Back to School 2020

The return to school this year is a bit more complicated than usual, the choice of all virtual or going back in person for a hybrid model was not in our vocabulary 9 months ago. A frequent question we hear is whether or not it is safe to have kids return to school and there really isn’t a single answer to this question as every family lives with different circumstances and risk tolerance. Each family needs to determine what works best for their kids and the family as a whole when choosing between a hybrid model or all remote learning. Whatever you choose, be confident that you are making the best choice for your family.

Here are some tips for a smooth transition back to school.

The kids have been home for a very long time and some are anxious to get back into school and some are anxious about getting back into school. Emphasize that schools are working very hard to have a safe environment with everyone wearing masks, social distancing and an amazing amount of plexiglass in some schools. Our community’s infection rate is very low, below 1%, so this is the perfect time to get school started.

Have a routine for each school day regardless if it is an in person day or a virtual learning day. Have a regular bedtime and wake up time. Do not let your adolescent become nocturnal as that leads to poor physical and mental health and poor school performance. Start the school sleep routine a week before school starts.

There will be new rules and procedures for dealing with illness in the schools. School nurses are being instructed to send home any child with symptoms that could be COVID-19. Unfortunately, there are many symptoms associated with COVID-19 including fever, cough, congestion, runny nose, sore throat, headache, fatigue, muscle aches, stomach ache, diarrhea and vomiting. Yep, that list is long and includes symptoms associated with nearly all illnesses kids get including allergies. As always, we anticipate the start of school to bring the start of colds/strep throat/viral illnesses, etc.  In the time of COVID-19 and social distancing and masking, we are also hoping illnesses won’t be as widespread and frequent as we are used to seeing. However, there will be a heightened sense of concern if your child does become ill. Expect your child to be sent home and to stay home until all symptoms resolve. Schools will be requiring a negative COVID-19 test in order to return to school after any illness, even strep throat. We will have an increased number of sick visits available each day to be able to see and evaluate each child. Additionally, we are doing our best to have enough COVID-19 swabs to be able to meet our patients needs.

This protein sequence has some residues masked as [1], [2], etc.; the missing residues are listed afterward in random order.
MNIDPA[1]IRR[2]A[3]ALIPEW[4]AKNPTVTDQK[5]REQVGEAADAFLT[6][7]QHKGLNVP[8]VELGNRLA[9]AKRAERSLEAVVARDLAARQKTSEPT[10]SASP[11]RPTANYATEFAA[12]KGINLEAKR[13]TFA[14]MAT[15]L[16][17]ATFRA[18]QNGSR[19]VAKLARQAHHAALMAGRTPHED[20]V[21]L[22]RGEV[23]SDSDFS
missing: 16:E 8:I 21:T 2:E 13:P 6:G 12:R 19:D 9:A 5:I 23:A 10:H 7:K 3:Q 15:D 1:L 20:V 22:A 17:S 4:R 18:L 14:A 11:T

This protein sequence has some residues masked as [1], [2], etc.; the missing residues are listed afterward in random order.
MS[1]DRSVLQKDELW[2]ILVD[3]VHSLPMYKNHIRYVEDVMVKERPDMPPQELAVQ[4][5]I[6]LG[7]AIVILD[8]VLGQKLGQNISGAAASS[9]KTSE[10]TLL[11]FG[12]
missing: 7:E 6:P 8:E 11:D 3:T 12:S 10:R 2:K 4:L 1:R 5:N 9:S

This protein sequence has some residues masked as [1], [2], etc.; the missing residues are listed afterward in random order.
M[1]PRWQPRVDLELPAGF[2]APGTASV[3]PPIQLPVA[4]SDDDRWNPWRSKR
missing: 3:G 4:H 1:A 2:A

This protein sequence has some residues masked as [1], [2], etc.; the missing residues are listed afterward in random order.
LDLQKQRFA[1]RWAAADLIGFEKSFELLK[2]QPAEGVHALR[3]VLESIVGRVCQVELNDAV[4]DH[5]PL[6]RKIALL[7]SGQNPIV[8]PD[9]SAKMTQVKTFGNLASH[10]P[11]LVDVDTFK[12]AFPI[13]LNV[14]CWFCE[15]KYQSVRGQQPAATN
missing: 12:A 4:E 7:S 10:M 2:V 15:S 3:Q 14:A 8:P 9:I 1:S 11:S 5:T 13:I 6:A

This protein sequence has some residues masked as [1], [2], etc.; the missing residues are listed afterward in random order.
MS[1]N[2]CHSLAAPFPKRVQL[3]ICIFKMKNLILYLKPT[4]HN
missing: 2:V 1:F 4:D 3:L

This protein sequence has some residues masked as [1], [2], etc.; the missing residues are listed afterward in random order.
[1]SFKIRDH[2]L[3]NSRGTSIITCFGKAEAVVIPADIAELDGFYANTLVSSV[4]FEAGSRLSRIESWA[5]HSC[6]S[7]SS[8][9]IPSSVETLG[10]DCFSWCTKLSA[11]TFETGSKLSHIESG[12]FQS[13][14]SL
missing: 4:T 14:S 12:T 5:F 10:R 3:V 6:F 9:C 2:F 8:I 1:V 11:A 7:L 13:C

If your child has seasonal allergies in the fall, start allergy medication now and continue it until there is snow on the ground or until your child’s allergy symptoms usually resolve. This is the year for everyone to get a flu shot, so make an appointment with us to get everyone vaccinated so that we have a mild flu season. We hope to have flu shots soon and will start with flu shot clinics as soon as we can. Getting the flu shot by the end of October should be everyone’s goal.

Regardless if your kids are doing all virtual school or going back to school with the hybrid model, having a confident and positive attitude for the coming school year is very important as our kids are listening to us. For the young kids going back to preschool or daycare, a quick confident goodbye is important. It lets kids know that you are sure they will have a good day and you are not worried about leaving them. The COVID-19 pandemic presents a situation where we can teach our kids a great lesson; we can’t control life but we can control our response to life. If we are upbeat and emphasize the positive then we are all much much happier and able to handle life’s difficulties. Here’s to a great school year!

COVID19 Update September 2020

It is always bittersweet to have summer come to a close. Legacy Pediatrics had a busy summer seeing many of you for physicals; it was great to check in with everyone and have a chance to share stories and observations about the pandemic.

As school gets underway, we anticipate the start of colds/strep throat/viral illnesses, etc.  In the time of COVID19 and social distancing and masking, we are hoping these illnesses will not be as widespread and frequent as we are used to seeing.  There will be a heightened sense of anxiety when your child DOES start that cough, fever, or runny nose, and we know that schools will be requiring an evaluation by us, AND a negative COVID test in order to return to school after a cold.  We have worked hard to get stocked with viral swabs to be able to test our patients to eliminate the need to go to urgent cares, and to meet the school’s criteria.